My point is that if a child requires a few more years to fully stand on their feet, what’s wrong with the parents continuing to provide support assuming that support is given in a way that allows the child to continue to mature. Having an arbitrary cutoff age of 18 is just that, arbitrary.


mareserinitatis - August 12, 2010

Several points come to mind in reading your response.

First, in many Asian families, this tends to work to the detriment of women. Men live at home and their mothers take care of them. They leave when they marry and then expect their wives to take care of them. From what I’ve seen, this is more or less maintaining a status quo of unhealthy gender role expectations. I realize there are benefits to the situation, but they are almost always for the men. I can tell you that a lot of my friends who are Asian women don’t necessarily like the situation and several have mentioned they feel their parents are being over the top…but the are too scared to stand up to them lest their parents cut them off entirely.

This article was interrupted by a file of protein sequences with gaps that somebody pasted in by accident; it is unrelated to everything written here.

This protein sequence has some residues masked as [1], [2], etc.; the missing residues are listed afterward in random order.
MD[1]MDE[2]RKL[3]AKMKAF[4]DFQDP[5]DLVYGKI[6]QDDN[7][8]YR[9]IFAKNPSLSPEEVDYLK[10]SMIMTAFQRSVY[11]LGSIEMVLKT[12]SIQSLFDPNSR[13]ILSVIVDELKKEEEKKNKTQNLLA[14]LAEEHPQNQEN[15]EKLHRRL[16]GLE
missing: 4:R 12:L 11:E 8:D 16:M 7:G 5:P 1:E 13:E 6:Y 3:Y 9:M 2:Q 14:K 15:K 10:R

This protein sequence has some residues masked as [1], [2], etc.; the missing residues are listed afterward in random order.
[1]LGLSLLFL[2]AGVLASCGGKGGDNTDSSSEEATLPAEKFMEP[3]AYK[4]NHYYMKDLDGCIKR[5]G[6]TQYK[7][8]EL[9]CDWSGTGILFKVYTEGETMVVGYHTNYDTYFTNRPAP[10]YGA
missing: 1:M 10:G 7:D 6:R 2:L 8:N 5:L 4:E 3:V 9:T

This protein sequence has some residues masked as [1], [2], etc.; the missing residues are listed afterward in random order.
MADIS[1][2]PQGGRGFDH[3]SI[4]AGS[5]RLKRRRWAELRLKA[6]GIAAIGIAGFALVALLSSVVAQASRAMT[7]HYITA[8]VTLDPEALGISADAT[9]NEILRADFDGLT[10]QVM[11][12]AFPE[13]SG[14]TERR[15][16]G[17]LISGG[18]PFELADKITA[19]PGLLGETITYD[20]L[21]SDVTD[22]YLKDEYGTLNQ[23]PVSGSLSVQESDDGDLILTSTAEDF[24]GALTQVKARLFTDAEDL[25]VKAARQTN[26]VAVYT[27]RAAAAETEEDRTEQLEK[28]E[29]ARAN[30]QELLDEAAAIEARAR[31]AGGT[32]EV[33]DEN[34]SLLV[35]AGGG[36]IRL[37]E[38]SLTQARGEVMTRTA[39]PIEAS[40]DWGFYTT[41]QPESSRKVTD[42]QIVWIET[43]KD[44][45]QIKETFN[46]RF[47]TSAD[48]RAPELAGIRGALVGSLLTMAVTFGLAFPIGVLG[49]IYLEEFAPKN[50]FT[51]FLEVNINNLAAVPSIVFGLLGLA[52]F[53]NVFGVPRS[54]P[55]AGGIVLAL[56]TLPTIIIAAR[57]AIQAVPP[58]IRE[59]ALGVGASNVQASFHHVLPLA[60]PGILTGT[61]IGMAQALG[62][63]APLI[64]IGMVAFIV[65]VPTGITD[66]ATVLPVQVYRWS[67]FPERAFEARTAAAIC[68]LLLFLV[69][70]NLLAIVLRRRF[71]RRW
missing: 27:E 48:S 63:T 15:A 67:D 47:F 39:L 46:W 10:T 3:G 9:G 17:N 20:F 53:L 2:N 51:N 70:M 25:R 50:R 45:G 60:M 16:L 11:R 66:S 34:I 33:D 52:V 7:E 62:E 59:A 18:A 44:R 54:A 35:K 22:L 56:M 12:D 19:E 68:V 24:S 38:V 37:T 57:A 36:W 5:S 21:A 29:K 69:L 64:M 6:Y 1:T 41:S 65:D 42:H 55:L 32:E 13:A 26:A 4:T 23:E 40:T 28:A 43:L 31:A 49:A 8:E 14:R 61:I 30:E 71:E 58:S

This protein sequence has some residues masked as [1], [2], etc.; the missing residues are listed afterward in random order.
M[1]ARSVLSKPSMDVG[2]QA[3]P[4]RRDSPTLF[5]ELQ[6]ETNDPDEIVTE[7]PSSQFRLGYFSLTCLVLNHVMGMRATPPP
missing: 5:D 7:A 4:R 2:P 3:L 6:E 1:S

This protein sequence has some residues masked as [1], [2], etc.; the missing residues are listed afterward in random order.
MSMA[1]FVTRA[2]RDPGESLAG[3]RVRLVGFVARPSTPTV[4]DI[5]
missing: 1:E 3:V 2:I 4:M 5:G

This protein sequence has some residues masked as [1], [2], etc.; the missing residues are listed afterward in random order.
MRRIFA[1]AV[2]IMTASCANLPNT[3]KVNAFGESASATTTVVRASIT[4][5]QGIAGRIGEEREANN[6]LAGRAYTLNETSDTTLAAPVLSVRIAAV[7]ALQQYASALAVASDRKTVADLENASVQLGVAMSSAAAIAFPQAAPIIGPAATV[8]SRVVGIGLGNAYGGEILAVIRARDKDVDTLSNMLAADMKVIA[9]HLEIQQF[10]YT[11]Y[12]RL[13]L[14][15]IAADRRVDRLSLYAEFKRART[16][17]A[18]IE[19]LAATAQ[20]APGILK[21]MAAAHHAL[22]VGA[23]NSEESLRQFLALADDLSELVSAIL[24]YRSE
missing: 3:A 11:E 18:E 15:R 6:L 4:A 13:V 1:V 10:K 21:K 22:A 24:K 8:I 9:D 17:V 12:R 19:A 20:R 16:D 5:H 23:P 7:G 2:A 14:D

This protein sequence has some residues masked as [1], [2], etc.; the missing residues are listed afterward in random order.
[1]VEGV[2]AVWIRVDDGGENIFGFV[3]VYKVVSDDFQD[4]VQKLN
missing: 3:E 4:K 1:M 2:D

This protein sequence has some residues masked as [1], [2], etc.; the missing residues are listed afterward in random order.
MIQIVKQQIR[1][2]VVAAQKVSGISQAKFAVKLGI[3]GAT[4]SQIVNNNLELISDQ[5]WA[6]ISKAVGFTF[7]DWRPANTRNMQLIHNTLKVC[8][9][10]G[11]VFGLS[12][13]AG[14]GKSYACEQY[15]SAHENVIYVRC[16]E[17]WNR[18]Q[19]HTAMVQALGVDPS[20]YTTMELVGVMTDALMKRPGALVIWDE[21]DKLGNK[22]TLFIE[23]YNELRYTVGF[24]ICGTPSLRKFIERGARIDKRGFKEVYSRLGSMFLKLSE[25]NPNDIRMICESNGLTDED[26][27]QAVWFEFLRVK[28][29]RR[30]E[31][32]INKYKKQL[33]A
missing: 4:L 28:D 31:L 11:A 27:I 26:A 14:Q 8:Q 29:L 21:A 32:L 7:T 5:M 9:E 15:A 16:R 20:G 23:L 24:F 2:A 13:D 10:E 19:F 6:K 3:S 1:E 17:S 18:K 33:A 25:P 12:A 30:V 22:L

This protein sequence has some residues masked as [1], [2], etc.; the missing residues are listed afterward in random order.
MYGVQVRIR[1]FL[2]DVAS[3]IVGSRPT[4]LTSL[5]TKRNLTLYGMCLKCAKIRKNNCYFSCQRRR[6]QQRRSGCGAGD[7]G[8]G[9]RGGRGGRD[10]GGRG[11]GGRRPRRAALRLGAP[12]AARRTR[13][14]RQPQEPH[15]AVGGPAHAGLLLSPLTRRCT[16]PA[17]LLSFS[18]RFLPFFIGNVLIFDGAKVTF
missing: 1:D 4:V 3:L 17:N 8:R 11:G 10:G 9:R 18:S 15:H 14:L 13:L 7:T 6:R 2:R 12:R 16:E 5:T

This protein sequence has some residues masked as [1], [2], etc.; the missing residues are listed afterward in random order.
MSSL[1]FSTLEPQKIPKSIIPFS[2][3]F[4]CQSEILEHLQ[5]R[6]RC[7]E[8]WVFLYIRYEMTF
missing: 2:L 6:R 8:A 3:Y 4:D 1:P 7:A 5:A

Second, even in the US, I am discovering that parents don’t even start thinking about their kids leaving home until they graduate high school. This leaves the kids unprepared and the parents feel like they still have to parent the child. This is why you get these ‘helicopter parents’ who are calling their teachers’ professors. I realize I may be somewhat extreme as I consider myself a ‘free-range’ parent, but I see a lot of over-protection and infantilization of kids who are way past the point of needing it. This seriously prolongs when children will start to assume responsibilities as an adult.

I also think this behavior is due more to the parents refusing to let a child grow up. The child doesn’t know better and will often just follow what the parents want, assuming it’s normal. And heck, who wants to throw away their security blanket. But it’s very often not in the best interests of the child.